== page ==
Bright figures of the French Archdiocese — for instance, Archbishop of Lyon Philippe Barbarin is a charismatic intellectual who inspired people to go outside and protest against the recognition of same-sex marriages — are exposed to public demonisation. So, Barbarin was accused of not reporting his suspicions of paedophilia that referred to one of the local priests immediately. No one needs such suspicions in the groups that serve as a social base of terror — the authorities almost don't care about it.
I've heard about fate in many talks to the French Catholic Spirituality in recent ten years. These people were powerless against the secular hate campaign. Only sometimes we hear shy protests against this campaign in Europe. The head of the Italian Catholic Archdiocese Angelo Bagnasco has said recently: 'While the persecution of the 'classic', which we know from ancient history, they are now clothed in more subtle, but no less violent forms – legal, but not fair… <…> 'continent of the laws' exposes Christianity all the more discrimination. <…> Today in the name of such values as equality, tolerance and the right, trying to push Christianity to the margins of social life and create a world order, where God has no place where the differences, on the one hand, extol, and on the other unicidade'. The statement is true, only one thing is needed — to urge people to act. To urge like apostles, prophets and like very Joan of Arc.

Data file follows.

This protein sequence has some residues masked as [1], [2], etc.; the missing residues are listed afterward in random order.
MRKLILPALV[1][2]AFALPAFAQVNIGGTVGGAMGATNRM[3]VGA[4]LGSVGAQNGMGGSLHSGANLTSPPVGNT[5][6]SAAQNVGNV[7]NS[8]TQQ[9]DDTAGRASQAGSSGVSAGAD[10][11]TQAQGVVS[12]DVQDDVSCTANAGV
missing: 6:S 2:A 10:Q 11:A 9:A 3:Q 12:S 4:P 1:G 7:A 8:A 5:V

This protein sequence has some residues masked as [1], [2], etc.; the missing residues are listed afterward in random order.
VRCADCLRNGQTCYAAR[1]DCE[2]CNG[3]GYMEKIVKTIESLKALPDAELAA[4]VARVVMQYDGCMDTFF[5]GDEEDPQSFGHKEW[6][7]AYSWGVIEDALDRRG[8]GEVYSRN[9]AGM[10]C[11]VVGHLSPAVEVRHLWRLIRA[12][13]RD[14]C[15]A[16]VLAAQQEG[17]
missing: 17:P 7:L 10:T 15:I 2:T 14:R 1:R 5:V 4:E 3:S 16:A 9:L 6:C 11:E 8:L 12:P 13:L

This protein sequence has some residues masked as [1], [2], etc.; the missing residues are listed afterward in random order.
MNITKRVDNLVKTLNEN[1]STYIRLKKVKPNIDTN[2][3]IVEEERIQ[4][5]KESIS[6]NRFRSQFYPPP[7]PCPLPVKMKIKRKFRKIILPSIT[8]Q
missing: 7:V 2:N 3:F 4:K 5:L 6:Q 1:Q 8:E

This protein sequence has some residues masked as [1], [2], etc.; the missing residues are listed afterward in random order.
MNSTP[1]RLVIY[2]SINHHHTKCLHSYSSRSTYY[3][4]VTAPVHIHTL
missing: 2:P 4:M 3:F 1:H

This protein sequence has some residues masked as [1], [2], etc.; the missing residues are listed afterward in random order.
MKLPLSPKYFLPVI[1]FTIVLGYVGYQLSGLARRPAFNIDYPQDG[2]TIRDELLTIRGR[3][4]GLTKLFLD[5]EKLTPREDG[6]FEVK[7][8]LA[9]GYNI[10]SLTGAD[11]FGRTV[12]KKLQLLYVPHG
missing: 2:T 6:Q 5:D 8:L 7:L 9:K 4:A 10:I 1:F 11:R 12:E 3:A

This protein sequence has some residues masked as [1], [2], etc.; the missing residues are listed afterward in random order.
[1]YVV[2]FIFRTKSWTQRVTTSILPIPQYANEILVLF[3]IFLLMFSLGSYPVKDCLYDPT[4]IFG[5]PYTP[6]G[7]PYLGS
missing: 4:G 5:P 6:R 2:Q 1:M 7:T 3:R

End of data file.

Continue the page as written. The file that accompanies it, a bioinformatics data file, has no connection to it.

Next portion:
Is France, 'a favourite daughter of the Catholic Church in the old days' ready for such a change of its historical vector? No more, I'm afraid. It means our nearest descendants will have to observe spiritual ruins of the former great culture with respect and sadness.